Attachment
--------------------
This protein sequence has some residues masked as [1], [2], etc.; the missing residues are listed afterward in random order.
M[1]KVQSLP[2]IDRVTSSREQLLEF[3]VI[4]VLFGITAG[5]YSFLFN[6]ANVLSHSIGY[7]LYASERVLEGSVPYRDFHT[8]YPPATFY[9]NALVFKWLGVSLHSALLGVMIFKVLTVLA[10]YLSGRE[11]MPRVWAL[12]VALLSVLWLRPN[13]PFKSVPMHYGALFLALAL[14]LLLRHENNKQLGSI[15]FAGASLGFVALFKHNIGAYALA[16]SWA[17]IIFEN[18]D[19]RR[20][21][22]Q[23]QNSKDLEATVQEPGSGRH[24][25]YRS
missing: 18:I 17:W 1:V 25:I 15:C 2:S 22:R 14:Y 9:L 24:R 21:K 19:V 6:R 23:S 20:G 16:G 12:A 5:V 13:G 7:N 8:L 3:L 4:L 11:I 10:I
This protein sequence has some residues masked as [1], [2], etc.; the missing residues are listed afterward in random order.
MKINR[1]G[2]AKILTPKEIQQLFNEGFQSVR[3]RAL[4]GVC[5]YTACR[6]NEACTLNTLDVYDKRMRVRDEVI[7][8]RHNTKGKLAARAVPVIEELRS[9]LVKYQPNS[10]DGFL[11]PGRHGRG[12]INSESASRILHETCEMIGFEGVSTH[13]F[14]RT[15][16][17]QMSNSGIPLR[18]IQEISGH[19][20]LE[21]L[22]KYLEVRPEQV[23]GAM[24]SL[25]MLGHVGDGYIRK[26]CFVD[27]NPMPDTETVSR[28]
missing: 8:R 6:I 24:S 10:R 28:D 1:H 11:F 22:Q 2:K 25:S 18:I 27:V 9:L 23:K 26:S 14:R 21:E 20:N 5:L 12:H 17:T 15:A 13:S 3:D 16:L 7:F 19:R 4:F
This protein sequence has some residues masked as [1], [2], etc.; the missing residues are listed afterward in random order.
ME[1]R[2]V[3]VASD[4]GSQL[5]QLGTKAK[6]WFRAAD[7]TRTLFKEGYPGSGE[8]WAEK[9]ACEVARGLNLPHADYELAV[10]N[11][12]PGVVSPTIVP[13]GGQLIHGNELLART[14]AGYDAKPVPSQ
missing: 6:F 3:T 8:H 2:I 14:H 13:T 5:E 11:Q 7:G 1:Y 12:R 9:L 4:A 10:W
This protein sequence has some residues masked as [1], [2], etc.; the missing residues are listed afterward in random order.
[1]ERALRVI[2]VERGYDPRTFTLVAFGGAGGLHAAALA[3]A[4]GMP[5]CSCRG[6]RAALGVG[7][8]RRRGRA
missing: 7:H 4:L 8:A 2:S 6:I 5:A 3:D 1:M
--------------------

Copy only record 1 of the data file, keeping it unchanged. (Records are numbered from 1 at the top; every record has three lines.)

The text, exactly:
This protein sequence has some residues masked as [1], [2], etc.; the missing residues are listed afterward in random order.
M[1]KVQSLP[2]IDRVTSSREQLLEF[3]VI[4]VLFGITAG[5]YSFLFN[6]ANVLSHSIGY[7]LYASERVLEGSVPYRDFHT[8]YPPATFY[9]NALVFKWLGVSLHSALLGVMIFKVLTVLA[10]YLSGRE[11]MPRVWAL[12]VALLSVLWLRPN[13]PFKSVPMHYGALFLALAL[14]LLLRHENNKQLGSI[15]FAGASLGFVALFKHNIGAYALA[16]SWA[17]IIFEN[18]D[19]RR[20][21][22]Q[23]QNSKDLEATVQEPGSGRH[24][25]YRS
missing: 18:I 17:W 1:V 25:I 15:C 2:S 22:R 14:Y 9:L 24:R 21:K 19:V 6:R 23:S 20:G 16:G 12:A 5:V 13:G 7:N 8:L 3:L 4:L 11:I 10:I